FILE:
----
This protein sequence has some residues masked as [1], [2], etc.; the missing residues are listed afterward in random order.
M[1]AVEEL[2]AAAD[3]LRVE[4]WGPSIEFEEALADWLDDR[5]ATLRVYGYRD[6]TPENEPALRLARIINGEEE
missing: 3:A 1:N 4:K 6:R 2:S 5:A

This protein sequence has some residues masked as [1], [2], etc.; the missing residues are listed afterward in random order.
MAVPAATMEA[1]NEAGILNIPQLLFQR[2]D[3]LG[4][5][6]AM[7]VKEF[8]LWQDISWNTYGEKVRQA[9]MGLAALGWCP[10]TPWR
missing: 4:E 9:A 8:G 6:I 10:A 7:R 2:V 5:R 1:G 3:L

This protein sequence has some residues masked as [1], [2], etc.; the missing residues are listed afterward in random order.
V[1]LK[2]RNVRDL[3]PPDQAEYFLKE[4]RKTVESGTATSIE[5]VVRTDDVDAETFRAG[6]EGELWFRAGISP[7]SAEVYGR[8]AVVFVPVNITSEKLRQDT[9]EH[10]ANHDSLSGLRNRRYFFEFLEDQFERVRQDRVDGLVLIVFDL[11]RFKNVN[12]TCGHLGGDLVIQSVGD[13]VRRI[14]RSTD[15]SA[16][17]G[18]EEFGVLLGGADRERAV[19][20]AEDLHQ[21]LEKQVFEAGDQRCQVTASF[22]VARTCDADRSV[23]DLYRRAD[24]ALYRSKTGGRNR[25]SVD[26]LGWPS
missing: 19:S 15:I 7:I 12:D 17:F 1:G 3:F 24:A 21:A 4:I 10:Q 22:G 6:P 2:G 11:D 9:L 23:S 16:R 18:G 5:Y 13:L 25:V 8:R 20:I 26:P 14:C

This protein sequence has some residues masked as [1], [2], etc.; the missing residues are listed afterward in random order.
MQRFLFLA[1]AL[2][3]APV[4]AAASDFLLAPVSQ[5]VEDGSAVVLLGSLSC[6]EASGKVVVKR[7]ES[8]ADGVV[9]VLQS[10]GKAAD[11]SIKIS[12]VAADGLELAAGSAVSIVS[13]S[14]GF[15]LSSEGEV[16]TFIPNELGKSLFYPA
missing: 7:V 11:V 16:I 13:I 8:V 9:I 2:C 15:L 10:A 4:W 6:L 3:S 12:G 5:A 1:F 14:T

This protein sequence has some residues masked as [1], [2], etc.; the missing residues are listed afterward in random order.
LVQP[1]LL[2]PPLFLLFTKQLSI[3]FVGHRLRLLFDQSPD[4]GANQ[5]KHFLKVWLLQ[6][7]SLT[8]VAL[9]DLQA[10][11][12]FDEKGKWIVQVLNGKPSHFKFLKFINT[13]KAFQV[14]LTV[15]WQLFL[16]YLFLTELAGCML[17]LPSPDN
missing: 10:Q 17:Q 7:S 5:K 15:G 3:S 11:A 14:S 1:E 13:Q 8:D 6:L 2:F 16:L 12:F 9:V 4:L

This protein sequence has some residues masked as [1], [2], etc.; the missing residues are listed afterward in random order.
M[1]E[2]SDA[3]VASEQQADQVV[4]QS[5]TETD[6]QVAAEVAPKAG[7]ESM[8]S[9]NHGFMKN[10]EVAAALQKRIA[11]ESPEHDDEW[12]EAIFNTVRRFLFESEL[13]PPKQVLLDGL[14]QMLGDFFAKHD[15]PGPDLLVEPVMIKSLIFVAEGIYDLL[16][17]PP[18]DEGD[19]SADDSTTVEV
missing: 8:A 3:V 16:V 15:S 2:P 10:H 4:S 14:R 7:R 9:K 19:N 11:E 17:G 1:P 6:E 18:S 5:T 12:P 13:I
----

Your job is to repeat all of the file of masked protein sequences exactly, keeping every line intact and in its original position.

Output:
This protein sequence has some residues masked as [1], [2], etc.; the missing residues are listed afterward in random order.
M[1]AVEEL[2]AAAD[3]LRVE[4]WGPSIEFEEALADWLDDR[5]ATLRVYGYRD[6]TPENEPALRLARIINGEEE
missing: 3:A 1:N 4:K 6:R 2:S 5:A

This protein sequence has some residues masked as [1], [2], etc.; the missing residues are listed afterward in random order.
MAVPAATMEA[1]NEAGILNIPQLLFQR[2]D[3]LG[4][5][6]AM[7]VKEF[8]LWQDISWNTYGEKVRQA[9]MGLAALGWCP[10]TPWR
missing: 4:E 9:A 8:G 6:I 10:A 7:R 2:V 5:R 1:G 3:L

This protein sequence has some residues masked as [1], [2], etc.; the missing residues are listed afterward in random order.
V[1]LK[2]RNVRDL[3]PPDQAEYFLKE[4]RKTVESGTATSIE[5]VVRTDDVDAETFRAG[6]EGELWFRAGISP[7]SAEVYGR[8]AVVFVPVNITSEKLRQDT[9]EH[10]ANHDSLSGLRNRRYFFEFLEDQFERVRQDRVDGLVLIVFDL[11]RFKNVN[12]TCGHLGGDLVIQSVGD[13]VRRI[14]RSTD[15]SA[16][17]G[18]EEFGVLLGGADRERAV[19][20]AEDLHQ[21]LEKQVFEAGDQRCQVTASF[22]VARTCDADRSV[23]DLYRRAD[24]ALYRSKTGGRNR[25]SVD[26]LGWPS
missing: 19:S 15:I 7:I 12:D 17:F 1:G 3:F 24:A 21:A 4:I 10:Q 22:G 6:P 2:G 11:D 9:L 23:S 16:R 18:G 5:Y 13:L 25:V 8:R 20:I 26:P 14:C

This protein sequence has some residues masked as [1], [2], etc.; the missing residues are listed afterward in random order.
MQRFLFLA[1]AL[2][3]APV[4]AAASDFLLAPVSQ[5]VEDGSAVVLLGSLSC[6]EASGKVVVKR[7]ES[8]ADGVV[9]VLQS[10]GKAAD[11]SIKIS[12]VAADGLELAAGSAVSIVS[13]S[14]GF[15]LSSEGEV[16]TFIPNELGKSLFYPA
missing: 7:V 11:V 16:I 13:I 8:V 9:I 2:C 15:L 10:A 4:W 6:L 3:S 12:G 5:A 1:F 14:T

This protein sequence has some residues masked as [1], [2], etc.; the missing residues are listed afterward in random order.
LVQP[1]LL[2]PPLFLLFTKQLSI[3]FVGHRLRLLFDQSPD[4]GANQ[5]KHFLKVWLLQ[6][7]SLT[8]VAL[9]DLQA[10][11][12]FDEKGKWIVQVLNGKPSHFKFLKFINT[13]KAFQV[14]LTV[15]WQLFL[16]YLFLTELAGCML[17]LPSPDN
missing: 10:Q 17:Q 7:S 5:K 15:G 3:S 11:A 14:S 1:E 13:Q 8:D 6:L 2:F 16:L 12:F 9:V 4:L

This protein sequence has some residues masked as [1], [2], etc.; the missing residues are listed afterward in random order.
M[1]E[2]SDA[3]VASEQQADQVV[4]QS[5]TETD[6]QVAAEVAPKAG[7]ESM[8]S[9]NHGFMKN[10]EVAAALQKRIA[11]ESPEHDDEW[12]EAIFNTVRRFLFESEL[13]PPKQVLLDGL[14]QMLGDFFAKHD[15]PGPDLLVEPVMIKSLIFVAEGIYDLL[16][17]PP[18]DEGD[19]SADDSTTVEV
missing: 8:A 3:V 16:V 15:S 2:P 10:H 4:S 14:R 7:R 9:K 19:N 11:E 17:G 1:P 6:E 18:S 5:T 12:P 13:I